3 ˝ behavioral problems developed in proportion to the delays in language development. Then, over the period of what seemed to be just a few weeks, he developed the ability to express himself. Behavioral problems diminished at a rate consistent with his language skills development. At the age of five, I evaluated his language skills using the Bracken Basic Concept Scale (BBCS – I highly recommend it) and intellectual potential with the Test of Nonverbal Intelligence (TONI). His intellectual potential was in the gifted range and his language skills were in the mentally handicapped range. This is a tremendous difference and quite clearly represented a learning disability relating to language skills. He became a very talkative and inquisitive young man. This is to be expected given his intellectual potential. He would frequently have difficulty asking questions because his language skills were not equal to the knowledge he was seeking. Difficulties in school were generally attributable to language deficits. I regularly remind him that his less than perfect grades are usually involved with his language skills deficits. I also advise him that these skills will continue to improve as his intellectual development provides new avenues for learning, integration of information, and retrieval.




Every school system should educate their teachers on the importance of understanding the implications or teaching to specific learning styles. This education should also include methods of teaching that emphasize a multisensory learning style as a means of insuring all students have full access to the information provided. Teachers should also be provided with means of accommodating specific learning styles preferences. Teacher’s Aides should also be trained relative to these issues as they can provide much of the individualized instruction to individuals needing a specific method of presentation. Having a knowledge of learning styles differences and a system-wide emphasis on addressing them sets a tone of conversation that will dramatically improve the learning environment. By grade three all students should be evaluated with an assessment specifically designed to identify learning styles preferences. The students should then be individually counseled relative to their learning styles preference and provided with methods for accommodating their own needs. Making sure that the children understand themselves in a non-judgmental fashion is a critical component of providing individually targeted instruction.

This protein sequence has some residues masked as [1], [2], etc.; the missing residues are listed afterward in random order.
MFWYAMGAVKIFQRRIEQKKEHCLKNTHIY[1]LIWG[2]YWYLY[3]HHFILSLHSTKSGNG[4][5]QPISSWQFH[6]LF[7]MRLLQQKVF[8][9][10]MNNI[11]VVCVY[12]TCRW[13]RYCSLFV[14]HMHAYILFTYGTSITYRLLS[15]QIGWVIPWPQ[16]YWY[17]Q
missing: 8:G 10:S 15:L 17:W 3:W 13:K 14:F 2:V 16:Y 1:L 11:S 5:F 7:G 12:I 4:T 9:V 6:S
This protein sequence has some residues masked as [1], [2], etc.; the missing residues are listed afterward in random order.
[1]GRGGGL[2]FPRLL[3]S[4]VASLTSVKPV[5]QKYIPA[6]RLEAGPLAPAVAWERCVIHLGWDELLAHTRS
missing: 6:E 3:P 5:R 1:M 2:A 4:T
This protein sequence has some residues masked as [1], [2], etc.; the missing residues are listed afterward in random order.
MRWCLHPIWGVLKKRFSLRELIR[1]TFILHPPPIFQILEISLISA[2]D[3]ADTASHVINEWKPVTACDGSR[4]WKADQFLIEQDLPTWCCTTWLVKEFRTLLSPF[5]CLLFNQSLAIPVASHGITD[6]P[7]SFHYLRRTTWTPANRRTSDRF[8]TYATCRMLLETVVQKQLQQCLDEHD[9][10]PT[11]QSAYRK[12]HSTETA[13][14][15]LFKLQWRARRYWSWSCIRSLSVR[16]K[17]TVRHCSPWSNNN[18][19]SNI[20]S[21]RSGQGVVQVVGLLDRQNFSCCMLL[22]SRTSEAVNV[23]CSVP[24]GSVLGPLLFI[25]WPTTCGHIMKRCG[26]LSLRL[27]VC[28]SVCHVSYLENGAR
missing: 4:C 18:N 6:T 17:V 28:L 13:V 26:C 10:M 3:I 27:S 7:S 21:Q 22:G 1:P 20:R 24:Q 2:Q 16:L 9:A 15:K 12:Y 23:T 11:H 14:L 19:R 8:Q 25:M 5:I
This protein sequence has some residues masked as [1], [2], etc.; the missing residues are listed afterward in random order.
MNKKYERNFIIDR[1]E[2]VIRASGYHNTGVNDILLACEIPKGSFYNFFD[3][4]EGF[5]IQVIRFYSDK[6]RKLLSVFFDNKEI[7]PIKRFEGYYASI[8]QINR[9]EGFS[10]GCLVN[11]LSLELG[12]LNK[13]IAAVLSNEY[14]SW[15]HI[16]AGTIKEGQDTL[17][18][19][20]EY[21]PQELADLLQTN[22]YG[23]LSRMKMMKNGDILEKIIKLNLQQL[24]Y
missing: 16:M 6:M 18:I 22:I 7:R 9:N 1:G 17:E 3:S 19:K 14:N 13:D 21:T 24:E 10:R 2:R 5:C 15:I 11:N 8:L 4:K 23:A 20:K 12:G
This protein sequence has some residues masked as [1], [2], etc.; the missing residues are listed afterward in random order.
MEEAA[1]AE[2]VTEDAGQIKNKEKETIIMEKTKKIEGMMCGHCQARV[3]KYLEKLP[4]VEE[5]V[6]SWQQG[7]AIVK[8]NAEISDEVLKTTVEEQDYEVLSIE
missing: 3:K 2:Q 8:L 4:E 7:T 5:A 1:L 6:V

I regularly identify individuals with the ability to benefit significantly from reading out loud. There are sufficient numbers of these persons so as to mandate the opportunity for children to read out loud regularly. Given the logistics of the typical classroom, homework assignments for reading out loud to a parent may be a viable option.


I was recently asked by a teacher completing post-graduate studies in preparation for administrative responsibilities for a thesis topic. She wanted to do a practical study with practical implications. I suggested she do a study where she determined the learning styles of all of the students and then provide instruction specific to the individual learning style. Teachers would be trained, lesson plans would be developed, and teaching techniques refined so as to fully address all of the learning styles needs. In brief, this is my recommendation to school systems and parents. If the school system doesn’t do it, I strongly encourage the parents to make sure they have it done. Simply counseling students on the subject of learning styles differences can make a significant difference.                                                               (continued)